Terms to Know
- Winter Storm Watch: Indicates severe winter weather may affect your area.
- Winter Storm Warning: Severe winter weather conditions will affect your area.
- Blizzard Warning: Large amount of falling snow or blowing snow with winds of at least 35 miles per hour expected to last for several hours.
- Wind Chill: The effect of wind in combination with the actual temperature, which increases the rate of heat loss to the human body.
- Frostbite: Severe reaction to cold exposure that can permanently damage its victims. Symptoms include a loss of feeling and a white or pale appearance in fingers, toes, ears, and nose.
- Hypothermia: Occurs when the body’s core temperature drops below normal. Symptoms include uncontrollable shivering, slow speech, memory lapses, frequent stumbling, and drowsiness. If frostbite or hypothermia is suspected, slowly warm the victim and seek immediate medical assistance.
- Overexertion: Cold weather puts an added strain on the heart. Shoveling snow or pushing a car may cause a heart attack. Stay warm, dress warm, and slow down when working outdoors.
- Service snow removal equipment. Use rock salt to melt ice on walkways, and sand to generate traction.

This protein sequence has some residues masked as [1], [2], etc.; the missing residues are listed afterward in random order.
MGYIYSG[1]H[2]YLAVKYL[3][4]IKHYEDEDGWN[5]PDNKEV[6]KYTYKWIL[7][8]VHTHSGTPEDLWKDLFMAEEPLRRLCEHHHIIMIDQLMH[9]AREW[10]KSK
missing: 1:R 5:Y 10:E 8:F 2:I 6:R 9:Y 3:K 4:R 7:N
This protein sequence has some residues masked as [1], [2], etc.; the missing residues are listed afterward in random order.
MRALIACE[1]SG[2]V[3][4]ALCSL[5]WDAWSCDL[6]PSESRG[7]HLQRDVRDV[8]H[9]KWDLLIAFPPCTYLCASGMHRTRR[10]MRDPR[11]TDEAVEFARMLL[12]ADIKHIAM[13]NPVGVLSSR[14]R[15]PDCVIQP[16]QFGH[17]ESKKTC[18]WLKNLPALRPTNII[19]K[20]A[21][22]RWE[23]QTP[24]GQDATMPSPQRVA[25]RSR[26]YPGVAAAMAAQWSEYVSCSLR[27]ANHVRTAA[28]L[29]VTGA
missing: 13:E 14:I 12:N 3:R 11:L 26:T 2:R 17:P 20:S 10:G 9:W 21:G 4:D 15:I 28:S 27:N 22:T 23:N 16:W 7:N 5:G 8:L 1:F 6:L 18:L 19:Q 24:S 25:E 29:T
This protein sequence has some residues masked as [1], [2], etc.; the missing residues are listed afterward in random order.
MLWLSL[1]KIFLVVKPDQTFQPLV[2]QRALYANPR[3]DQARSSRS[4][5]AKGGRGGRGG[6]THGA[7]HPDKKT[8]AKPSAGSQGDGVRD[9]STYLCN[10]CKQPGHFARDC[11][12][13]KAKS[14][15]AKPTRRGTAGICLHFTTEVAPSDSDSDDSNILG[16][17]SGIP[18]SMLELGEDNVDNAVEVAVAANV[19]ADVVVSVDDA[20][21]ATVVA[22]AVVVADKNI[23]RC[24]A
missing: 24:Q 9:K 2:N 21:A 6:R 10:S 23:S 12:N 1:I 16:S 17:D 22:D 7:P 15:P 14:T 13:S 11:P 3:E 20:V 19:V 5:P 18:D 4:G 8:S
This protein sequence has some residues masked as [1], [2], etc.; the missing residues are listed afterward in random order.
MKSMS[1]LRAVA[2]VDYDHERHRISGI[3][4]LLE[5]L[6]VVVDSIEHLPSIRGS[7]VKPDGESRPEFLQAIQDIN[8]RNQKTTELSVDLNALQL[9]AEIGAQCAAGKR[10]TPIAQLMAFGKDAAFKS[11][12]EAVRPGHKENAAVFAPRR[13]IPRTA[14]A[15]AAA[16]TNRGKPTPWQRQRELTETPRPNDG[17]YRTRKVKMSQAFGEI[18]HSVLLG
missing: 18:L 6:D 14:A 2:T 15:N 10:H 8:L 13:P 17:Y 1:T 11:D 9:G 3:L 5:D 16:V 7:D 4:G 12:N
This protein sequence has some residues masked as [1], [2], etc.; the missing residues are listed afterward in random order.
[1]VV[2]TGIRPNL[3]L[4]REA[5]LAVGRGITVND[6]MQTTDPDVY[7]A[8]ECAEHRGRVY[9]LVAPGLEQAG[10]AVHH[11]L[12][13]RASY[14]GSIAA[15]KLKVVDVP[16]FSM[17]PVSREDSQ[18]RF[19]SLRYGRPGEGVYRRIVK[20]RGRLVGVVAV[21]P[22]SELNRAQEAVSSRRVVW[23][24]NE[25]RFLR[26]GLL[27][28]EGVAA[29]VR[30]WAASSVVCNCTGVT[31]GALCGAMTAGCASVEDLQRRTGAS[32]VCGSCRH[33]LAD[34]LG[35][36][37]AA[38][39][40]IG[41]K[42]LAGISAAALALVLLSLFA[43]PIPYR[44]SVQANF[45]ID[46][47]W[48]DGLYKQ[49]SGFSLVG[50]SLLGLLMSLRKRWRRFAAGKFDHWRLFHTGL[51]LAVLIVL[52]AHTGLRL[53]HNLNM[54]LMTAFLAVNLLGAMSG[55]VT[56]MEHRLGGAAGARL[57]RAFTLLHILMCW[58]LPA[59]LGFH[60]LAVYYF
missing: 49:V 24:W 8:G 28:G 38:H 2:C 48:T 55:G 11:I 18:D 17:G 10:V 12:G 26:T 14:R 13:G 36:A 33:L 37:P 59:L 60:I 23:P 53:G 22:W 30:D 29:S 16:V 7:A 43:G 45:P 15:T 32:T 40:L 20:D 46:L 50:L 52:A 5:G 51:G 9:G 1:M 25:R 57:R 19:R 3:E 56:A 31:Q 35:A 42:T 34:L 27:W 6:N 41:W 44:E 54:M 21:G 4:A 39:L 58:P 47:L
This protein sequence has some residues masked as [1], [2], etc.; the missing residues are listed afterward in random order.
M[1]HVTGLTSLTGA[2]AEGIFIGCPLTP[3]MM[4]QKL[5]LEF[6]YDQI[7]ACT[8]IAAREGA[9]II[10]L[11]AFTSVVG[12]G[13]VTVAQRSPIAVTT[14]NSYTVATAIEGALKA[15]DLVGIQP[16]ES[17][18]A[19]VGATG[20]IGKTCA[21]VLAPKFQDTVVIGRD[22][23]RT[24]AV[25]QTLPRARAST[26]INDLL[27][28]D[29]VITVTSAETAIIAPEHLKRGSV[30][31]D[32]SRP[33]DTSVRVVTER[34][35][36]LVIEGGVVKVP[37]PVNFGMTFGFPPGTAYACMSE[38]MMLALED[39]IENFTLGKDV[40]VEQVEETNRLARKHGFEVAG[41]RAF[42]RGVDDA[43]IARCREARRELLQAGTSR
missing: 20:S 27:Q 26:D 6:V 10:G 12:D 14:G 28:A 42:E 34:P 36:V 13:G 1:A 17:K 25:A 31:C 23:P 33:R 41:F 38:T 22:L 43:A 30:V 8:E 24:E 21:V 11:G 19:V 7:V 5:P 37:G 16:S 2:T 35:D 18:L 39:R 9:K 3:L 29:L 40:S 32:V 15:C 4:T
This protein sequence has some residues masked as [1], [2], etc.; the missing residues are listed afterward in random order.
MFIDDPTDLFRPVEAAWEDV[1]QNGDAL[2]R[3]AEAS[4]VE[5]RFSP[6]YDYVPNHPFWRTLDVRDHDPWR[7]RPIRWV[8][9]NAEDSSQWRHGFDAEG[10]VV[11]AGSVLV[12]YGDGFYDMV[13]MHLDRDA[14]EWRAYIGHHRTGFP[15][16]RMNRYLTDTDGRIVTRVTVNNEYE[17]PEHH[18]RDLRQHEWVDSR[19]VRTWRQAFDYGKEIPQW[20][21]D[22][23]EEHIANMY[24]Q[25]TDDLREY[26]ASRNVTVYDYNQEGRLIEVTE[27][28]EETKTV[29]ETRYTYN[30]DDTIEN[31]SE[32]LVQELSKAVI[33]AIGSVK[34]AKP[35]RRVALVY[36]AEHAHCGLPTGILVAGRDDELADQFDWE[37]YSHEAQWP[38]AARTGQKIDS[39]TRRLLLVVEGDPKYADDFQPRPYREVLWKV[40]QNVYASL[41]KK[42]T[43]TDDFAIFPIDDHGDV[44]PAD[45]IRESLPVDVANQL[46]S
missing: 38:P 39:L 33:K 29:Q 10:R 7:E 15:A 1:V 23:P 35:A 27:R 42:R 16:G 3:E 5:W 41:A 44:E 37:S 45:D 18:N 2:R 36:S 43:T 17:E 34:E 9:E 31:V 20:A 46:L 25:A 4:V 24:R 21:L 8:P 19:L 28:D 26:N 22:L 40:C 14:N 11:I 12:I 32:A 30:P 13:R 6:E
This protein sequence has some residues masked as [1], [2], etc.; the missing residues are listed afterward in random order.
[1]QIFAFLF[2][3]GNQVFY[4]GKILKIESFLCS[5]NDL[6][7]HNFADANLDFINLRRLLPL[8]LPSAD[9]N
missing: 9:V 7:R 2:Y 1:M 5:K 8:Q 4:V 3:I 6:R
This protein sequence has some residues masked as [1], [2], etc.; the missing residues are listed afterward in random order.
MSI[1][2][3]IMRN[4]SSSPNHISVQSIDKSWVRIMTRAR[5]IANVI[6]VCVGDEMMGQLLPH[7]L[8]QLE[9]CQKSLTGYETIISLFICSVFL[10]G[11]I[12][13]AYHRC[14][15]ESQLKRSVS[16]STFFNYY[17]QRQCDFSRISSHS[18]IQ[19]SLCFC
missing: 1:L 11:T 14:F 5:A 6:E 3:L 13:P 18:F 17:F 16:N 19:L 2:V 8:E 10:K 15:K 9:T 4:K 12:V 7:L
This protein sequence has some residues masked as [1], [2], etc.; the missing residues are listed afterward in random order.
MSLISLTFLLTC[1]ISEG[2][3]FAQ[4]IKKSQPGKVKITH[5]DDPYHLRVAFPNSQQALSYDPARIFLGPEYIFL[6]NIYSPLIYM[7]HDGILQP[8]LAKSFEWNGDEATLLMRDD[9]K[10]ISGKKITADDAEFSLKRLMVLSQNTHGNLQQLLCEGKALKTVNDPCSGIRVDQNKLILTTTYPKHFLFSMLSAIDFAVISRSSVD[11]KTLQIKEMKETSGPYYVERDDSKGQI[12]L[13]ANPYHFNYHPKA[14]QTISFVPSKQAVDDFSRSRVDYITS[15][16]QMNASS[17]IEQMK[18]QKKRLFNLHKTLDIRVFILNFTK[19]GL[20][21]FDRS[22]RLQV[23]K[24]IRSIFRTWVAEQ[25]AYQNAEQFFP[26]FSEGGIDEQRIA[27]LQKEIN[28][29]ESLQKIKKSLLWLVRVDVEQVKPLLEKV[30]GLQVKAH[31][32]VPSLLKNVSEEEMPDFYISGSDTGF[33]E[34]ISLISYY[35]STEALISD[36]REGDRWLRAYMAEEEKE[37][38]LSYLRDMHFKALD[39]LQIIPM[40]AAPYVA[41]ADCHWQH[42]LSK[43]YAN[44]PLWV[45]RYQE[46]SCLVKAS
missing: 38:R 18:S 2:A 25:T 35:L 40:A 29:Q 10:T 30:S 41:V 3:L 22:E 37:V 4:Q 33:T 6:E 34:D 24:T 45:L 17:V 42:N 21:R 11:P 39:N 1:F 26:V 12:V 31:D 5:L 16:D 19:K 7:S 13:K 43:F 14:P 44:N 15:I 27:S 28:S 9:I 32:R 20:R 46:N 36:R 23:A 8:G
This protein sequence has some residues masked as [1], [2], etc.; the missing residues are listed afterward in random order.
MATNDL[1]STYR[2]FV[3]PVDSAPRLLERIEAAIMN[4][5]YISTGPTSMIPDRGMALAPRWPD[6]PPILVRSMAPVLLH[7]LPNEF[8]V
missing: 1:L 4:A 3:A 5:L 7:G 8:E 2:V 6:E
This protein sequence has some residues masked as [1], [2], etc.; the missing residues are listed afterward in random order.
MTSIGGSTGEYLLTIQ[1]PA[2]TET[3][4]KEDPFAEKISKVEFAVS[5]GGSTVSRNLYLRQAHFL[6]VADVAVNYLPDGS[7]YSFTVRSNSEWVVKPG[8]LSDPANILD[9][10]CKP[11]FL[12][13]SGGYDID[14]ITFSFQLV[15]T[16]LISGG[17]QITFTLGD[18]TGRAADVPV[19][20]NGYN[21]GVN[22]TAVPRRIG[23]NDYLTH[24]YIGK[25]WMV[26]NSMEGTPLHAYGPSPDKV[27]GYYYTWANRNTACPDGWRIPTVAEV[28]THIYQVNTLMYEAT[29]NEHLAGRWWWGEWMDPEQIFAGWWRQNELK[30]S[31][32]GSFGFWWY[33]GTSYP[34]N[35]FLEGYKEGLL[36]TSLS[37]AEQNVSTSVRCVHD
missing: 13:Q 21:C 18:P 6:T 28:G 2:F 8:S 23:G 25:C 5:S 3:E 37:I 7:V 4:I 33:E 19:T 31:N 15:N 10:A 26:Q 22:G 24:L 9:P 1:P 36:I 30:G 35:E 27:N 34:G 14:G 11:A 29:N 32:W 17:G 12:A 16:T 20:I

- Winterize your home and have heating sources inspected annually.
- If you use heating oil, maintain an adequate supply.
- Have safe, emergency heating equipment available and use according to manufacturer’s instructions.
- Install and check smoke alarms.
- Protect water pipes from freezing.
- Have adequate winter supplies on hand.
Winter Travel Supplies
- Several blankets and sleeping bags
- Matches and candles
- Flashlight and extra batteries
- Extra set of mittens, socks, and wool caps
- First Aid kit with pocket knife
- Small sack of sand to generate traction
- Small shovel, pliers, wrench, and screwdriver
- Windshield scraper and a small broom
- Booster cables and distress flares
- Set of tire chains or snow tires
- Brightly colored cloth (to use as a flag)
Winter Driving Tips
- Keep vehicles clear of ice and snow—good vision is key to good driving.
- Slow down, remember to match your speed to account for road and weather conditions.
- Keep your gas tank above half-full if possible.
- Check tires for proper inflation and sufficient tread.
- Plan your stops and keep more distance between cars.
- Remember that snowdrifts and snow banks can hide small children.
- Don't crowd the plow.
If Stranded in a Vehicle
- Stay in the vehicle. Do not leave the vehicle to search for assistance unless assistance is visible within 100 feet.
- Display a trouble sign. Hang a brightly colored cloth on the radio antenna, raise the hood, and turn on hazard lights. At night, use the dome light.
- Occasionally run the engine to keep warm. Run the heater sparingly. Beware of carbon monoxide poisoning. Keep the exhaust pipe clear and open the downwind windows.
- Do minor exercises to keep up circulation. Clap hands and move arms and legs. Try not to stay in one position for too long.
- If there is more than one person in the car, take turns sleeping. Huddle together for warmth.